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   deliver alternate content honoring such preference - e.g. smaller
   image and video resources, alternate markup, and so on.  New token
   and extension token values can be defined by updates to this
   specification.

4.  Examples

   For example, given the following request header fields:

     DPR: 2.0
     Width: 320
     Viewport-Width: 320

   The server knows that the device pixel ratio is 2.0, that the
   intended display width of the requested resource is 160 CSS px (320
   physical pixels at 2x resolution), and that the viewport width is 320
   CSS px.

   If the server uses above hints to perform resource selection for an
   image asset, it must confirm its selection via the Content-DPR
   response header to allow the client to calculate the appropriate
   intrinsic size of the image response.  The server does not need to
   confirm resource width, only the ratio between physical pixels and
   CSS px of the selected image resource:

     Content-DPR: 1.0

   The Content-DPR response header field indicates to the client that
   the server has selected resource with DPR ratio of 1.0.  The client
   can use this information to perform additional processing on the
   resource - for example, calculate the appropriate intrinsic size of
   the image resource such that it is displayed at the correct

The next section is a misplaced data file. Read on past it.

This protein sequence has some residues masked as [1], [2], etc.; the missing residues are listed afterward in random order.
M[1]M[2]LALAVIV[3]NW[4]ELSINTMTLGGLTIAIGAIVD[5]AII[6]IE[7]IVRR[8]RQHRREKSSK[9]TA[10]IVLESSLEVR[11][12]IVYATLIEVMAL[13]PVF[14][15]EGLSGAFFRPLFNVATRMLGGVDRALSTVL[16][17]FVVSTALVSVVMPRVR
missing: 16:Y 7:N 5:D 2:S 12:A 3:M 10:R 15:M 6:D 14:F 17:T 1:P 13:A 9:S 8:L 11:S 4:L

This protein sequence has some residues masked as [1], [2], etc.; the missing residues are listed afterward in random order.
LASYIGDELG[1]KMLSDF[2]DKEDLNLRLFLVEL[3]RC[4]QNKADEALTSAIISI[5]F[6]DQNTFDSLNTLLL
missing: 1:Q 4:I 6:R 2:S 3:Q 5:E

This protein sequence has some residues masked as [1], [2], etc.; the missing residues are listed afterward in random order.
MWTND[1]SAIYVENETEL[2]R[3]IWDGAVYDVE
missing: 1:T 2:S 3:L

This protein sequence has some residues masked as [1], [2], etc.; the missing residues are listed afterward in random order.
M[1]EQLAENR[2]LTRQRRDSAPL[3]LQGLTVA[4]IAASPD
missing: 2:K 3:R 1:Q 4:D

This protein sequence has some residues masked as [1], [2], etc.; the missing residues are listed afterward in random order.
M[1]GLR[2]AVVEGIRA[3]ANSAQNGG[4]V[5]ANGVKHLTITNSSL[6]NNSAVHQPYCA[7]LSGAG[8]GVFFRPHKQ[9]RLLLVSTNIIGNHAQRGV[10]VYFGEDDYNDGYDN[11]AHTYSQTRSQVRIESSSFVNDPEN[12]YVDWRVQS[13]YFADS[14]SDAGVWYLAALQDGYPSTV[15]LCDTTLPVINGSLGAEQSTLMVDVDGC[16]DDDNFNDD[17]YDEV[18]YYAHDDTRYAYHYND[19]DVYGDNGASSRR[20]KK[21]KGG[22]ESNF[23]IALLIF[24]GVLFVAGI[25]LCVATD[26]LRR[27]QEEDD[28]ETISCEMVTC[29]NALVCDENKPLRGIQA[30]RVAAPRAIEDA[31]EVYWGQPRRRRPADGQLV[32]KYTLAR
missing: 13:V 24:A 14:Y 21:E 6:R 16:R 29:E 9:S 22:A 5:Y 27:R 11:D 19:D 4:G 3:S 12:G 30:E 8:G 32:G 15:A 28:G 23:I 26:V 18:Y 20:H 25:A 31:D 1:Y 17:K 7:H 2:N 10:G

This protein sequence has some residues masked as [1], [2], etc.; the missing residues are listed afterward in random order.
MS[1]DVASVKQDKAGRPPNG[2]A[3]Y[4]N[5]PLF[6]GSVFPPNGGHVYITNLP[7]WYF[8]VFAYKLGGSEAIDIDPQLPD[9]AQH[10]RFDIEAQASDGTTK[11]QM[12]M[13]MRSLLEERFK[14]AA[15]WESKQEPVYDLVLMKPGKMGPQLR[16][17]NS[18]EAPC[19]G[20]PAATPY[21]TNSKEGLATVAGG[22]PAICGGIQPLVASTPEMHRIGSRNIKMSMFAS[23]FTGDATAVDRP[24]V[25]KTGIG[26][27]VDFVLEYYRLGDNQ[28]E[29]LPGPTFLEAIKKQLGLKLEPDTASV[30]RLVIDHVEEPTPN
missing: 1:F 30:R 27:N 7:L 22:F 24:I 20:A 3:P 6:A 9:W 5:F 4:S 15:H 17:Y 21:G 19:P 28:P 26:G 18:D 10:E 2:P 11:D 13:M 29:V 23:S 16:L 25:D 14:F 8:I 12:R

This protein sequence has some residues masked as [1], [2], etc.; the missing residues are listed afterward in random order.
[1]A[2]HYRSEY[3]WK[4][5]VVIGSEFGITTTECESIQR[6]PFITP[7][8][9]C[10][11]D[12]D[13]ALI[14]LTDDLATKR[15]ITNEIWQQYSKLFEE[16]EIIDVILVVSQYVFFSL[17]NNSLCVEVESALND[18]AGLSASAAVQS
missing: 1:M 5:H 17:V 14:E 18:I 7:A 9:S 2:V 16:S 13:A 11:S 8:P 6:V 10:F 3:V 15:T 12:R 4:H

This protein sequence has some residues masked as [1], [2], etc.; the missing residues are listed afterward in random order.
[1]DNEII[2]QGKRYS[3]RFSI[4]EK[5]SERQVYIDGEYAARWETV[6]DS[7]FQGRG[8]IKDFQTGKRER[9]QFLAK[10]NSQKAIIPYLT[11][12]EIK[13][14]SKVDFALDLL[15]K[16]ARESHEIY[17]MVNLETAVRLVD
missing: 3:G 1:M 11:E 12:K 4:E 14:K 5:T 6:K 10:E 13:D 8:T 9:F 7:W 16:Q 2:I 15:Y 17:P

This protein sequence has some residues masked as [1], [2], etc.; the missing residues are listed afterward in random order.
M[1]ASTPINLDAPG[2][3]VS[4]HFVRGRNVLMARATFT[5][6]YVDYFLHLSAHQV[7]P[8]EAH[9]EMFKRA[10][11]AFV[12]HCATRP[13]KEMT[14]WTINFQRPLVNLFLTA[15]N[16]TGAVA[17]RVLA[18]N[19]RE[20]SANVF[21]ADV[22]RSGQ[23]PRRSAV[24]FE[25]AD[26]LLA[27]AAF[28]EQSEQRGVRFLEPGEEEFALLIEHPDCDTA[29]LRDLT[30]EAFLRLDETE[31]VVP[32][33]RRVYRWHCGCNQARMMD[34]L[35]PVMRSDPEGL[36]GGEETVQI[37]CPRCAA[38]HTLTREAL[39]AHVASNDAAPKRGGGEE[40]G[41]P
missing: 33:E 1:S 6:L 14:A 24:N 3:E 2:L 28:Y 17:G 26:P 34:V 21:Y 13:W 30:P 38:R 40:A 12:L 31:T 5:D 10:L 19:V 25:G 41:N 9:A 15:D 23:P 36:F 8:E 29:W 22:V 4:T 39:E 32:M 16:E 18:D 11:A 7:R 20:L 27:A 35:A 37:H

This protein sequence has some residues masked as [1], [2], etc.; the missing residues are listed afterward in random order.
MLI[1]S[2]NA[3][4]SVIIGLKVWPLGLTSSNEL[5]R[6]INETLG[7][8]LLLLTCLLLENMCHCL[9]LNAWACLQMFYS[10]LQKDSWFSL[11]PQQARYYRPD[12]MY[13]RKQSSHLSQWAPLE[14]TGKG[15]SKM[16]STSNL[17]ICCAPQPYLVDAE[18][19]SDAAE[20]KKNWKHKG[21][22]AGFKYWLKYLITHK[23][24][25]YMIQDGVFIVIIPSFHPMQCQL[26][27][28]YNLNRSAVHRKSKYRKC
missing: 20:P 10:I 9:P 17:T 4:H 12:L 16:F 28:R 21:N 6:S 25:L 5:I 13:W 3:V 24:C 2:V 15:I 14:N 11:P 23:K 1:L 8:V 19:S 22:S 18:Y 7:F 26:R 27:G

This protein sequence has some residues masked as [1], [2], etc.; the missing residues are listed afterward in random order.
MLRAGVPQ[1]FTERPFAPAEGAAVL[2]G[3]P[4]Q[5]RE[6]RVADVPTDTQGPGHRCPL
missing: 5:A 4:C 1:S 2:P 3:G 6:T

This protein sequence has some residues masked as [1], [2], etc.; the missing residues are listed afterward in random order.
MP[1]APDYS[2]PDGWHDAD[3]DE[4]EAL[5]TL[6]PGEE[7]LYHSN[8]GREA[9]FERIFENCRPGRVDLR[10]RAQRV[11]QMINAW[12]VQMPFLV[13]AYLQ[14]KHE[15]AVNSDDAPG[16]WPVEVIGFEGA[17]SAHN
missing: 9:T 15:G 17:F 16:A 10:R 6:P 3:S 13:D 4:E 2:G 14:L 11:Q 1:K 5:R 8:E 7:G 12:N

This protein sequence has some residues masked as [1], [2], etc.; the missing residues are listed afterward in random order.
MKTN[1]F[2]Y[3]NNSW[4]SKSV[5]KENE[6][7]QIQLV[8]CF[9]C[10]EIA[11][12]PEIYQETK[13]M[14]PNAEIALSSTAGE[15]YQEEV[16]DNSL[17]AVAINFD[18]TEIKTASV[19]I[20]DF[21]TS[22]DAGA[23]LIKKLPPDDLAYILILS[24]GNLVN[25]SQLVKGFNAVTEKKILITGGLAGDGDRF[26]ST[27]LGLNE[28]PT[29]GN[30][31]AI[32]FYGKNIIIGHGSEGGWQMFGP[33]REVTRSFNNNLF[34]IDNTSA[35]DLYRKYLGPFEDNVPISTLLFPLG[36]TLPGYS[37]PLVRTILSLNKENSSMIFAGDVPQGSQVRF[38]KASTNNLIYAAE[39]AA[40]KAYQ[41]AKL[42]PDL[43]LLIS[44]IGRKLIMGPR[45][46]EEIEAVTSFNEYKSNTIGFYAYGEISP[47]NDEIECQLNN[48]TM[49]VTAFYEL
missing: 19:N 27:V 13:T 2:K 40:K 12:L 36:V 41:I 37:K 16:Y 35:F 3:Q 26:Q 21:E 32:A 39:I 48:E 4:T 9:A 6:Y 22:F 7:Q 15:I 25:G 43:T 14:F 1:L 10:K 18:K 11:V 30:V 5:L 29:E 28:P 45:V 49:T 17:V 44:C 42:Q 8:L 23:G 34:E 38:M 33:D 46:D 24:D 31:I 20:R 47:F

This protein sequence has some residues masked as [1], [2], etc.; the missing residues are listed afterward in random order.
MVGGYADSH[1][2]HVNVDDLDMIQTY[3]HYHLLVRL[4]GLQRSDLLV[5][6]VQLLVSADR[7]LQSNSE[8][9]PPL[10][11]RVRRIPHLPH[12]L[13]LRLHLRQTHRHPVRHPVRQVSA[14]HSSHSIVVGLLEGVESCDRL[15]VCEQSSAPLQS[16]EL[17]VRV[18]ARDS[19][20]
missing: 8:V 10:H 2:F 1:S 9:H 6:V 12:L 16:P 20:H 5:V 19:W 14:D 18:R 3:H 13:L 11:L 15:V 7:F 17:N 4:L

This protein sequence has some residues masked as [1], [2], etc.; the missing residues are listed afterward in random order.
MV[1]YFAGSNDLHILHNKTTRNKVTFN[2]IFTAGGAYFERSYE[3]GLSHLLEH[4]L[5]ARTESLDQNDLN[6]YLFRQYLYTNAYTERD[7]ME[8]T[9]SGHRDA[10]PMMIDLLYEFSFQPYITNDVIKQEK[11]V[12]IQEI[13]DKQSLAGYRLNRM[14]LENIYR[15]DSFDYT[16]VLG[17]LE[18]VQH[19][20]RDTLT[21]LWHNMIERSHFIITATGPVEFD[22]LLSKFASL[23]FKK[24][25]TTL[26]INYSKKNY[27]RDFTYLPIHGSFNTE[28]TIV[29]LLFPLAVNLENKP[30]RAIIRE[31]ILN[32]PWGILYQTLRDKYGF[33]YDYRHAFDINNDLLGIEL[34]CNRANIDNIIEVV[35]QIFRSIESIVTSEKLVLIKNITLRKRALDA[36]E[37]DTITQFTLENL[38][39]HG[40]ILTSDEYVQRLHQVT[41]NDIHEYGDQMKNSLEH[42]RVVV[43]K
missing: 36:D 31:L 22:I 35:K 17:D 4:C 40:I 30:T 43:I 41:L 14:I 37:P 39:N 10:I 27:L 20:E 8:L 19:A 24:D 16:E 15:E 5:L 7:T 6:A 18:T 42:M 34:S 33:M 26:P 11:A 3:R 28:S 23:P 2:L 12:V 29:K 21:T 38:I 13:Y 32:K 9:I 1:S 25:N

resolution.

   Alternatively, the server could select an alternate resource based on
   the maximum downlink speed advertised in the request header fields:

     Downlink: 0.384

   The server knows that the client's maximum downlink speed is
   0.384Mbps (GPRS EDGE), and it can use this information to select an
   optimized resource - for example, an alternate image asset,
   stylesheet, HTML document, media stream, and so on.








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5.  Security Considerations

   The request header fields defined in this specification expose
   information that is already available to Web applications in the
   browser runtime itself (e.g., using JavaScript and CSS).  For
   example, the application can obtain viewport width, image display
   width, and device pixel ratio via JavaScript, or through the use of
   CSS media queries and unique resource URLs even if JavaScript is
   disabled.  However, servers that gather this information through such
   mechanisms are typically observable (e.g., you can see that they're
   using JavaScript to gather it), whereas servers' use of the header